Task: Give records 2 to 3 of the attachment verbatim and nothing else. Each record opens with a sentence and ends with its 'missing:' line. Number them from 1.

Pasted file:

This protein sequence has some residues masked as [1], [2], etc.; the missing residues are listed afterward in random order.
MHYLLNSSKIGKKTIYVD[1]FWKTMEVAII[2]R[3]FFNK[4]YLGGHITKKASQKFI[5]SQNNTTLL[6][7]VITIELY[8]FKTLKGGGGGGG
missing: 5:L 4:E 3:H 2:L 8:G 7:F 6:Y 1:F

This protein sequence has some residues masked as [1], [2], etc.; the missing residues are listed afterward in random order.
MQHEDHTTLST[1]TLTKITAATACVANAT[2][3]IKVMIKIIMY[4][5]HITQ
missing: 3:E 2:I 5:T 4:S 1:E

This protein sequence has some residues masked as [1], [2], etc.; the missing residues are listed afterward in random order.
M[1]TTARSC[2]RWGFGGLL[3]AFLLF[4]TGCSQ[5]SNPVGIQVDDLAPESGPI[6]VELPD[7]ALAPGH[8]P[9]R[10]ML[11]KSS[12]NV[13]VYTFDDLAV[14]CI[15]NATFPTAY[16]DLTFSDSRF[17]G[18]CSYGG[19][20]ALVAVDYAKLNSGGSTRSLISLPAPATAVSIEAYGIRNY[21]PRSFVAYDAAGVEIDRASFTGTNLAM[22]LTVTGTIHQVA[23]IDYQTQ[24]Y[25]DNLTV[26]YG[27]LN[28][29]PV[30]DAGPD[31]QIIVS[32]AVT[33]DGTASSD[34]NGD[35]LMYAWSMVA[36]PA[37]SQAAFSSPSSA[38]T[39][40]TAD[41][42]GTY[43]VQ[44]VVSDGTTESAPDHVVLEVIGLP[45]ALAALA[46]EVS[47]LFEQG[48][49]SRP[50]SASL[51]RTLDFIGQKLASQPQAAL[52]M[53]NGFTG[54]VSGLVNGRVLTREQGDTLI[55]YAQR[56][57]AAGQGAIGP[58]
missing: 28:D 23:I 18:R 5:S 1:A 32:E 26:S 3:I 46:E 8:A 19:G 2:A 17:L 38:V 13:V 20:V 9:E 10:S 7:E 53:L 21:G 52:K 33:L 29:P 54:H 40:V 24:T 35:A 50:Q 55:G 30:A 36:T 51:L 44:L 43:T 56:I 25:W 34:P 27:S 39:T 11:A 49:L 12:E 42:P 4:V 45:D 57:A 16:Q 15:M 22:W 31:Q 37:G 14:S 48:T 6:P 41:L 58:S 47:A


This protein sequence has some residues masked as [1], [2], etc.; the missing residues are listed afterward in random order.
MQHEDHTTLST[1]TLTKITAATACVANAT[2][3]IKVMIKIIMY[4][5]HITQ
missing: 3:E 2:I 5:T 4:S 1:E

This protein sequence has some residues masked as [1], [2], etc.; the missing residues are listed afterward in random order.
M[1]TTARSC[2]RWGFGGLL[3]AFLLF[4]TGCSQ[5]SNPVGIQVDDLAPESGPI[6]VELPD[7]ALAPGH[8]P[9]R[10]ML[11]KSS[12]NV[13]VYTFDDLAV[14]CI[15]NATFPTAY[16]DLTFSDSRF[17]G[18]CSYGG[19][20]ALVAVDYAKLNSGGSTRSLISLPAPATAVSIEAYGIRNY[21]PRSFVAYDAAGVEIDRASFTGTNLAM[22]LTVTGTIHQVA[23]IDYQTQ[24]Y[25]DNLTV[26]YG[27]LN[28][29]PV[30]DAGPD[31]QIIVS[32]AVT[33]DGTASSD[34]NGD[35]LMYAWSMVA[36]PA[37]SQAAFSSPSSA[38]T[39][40]TAD[41][42]GTY[43]VQ[44]VVSDGTTESAPDHVVLEVIGLP[45]ALAALA[46]EVS[47]LFEQG[48][49]SRP[50]SASL[51]RTLDFIGQKLASQPQAAL[52]M[53]NGFTG[54]VSGLVNGRVLTREQGDTLI[55]YAQR[56][57]AAGQGAIGP[58]
missing: 28:D 23:I 18:R 5:S 1:A 32:E 26:S 3:I 46:E 8:A 19:G 2:A 17:L 38:V 13:V 20:V 9:E 10:S 7:E 53:L 21:G 52:K 33:L 29:P 54:H 40:V 24:T 35:A 50:Q 55:G 30:A 36:T 51:L 44:L 43:T 56:I 25:W 34:P 27:S 39:T 11:A 49:L 12:E 42:P 4:V 45:D 57:A 16:Q 15:M 22:W 31:Q 37:G 14:S 48:T 6:P 41:L 58:S 47:A